Gustave le Gray, 'Seascape'

Gustave le Gray, 'Seascape'

Gustave le Gray (1820-82)
'Seascape'
Normandy, France
1856
Albumen print from a collodion-on-glas negative
Width 41.4cm x heigth 32.6 cm
Museum no. 67.999

The Photograph

The photograph is created from two negatives, joined along the horizon line. In order that the sky be fully exposed, the sea region would have been under-exposed. Therefore le Gray captured the optimum detail of both sea and sky by producing two negatives, each of which concentrated on one of the two elements. The combined negatives create an intense and calm image which is heightened by the mellow colouring of the toned print.

This photograph was exhibited in London and Manchester in 1857 and was ecstatically received by critics. The print was acquired by Chauncey Hare Townshend, a connoisseur of early photography and a patron of the arts. The print was bequeathed to the South Kensington Museum, along with other highly significant early photographs, at Townshend's death in 1868.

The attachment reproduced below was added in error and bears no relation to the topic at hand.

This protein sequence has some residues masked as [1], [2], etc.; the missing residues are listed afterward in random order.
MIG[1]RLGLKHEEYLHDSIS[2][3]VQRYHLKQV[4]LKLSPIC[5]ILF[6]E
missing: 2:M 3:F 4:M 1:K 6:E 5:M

The Photographer

Gustave le Gray was born in Villiers-le-Bel in 1820. He studied painting under Delaroche in Paris from 1839, for four years.

In 1843, having returned to Paris, he experimented with photographic techniques, firstly the daguerreotype and then the paper negative.

In 1851, he became one of the founding members of the French photographic society, the Société Héliographique, whose members included Henri Le Secq and Charles Nègre.

He introduced the wax-paper negative (whereby the negative was waxed before exposure) and introduced his process to the Académie des Sciences in the spring of 1851.During the same year he produced a series of images of the Fôret de Fontainebleau using the waxed paper negative.

Le Gray also used the wet collodion negative process and produced magnificent seascapes and maritime views during the mid to late 1850s using this technique. In 1857 he was commissioned to photograph Napoleon III's new military camp east of Paris. He travelled throughout the Mediterranean in 1860 with Alexandre Dumas taking images of the architecture of, for example, Greece, Beirut and Lisbon. By 1864 he had settled in Cairo, working in the court of Ismail Pasha, Viceroy of Egypt. He died in Egypt in 1882.

 

This photograph can be found in Print Room Box 13.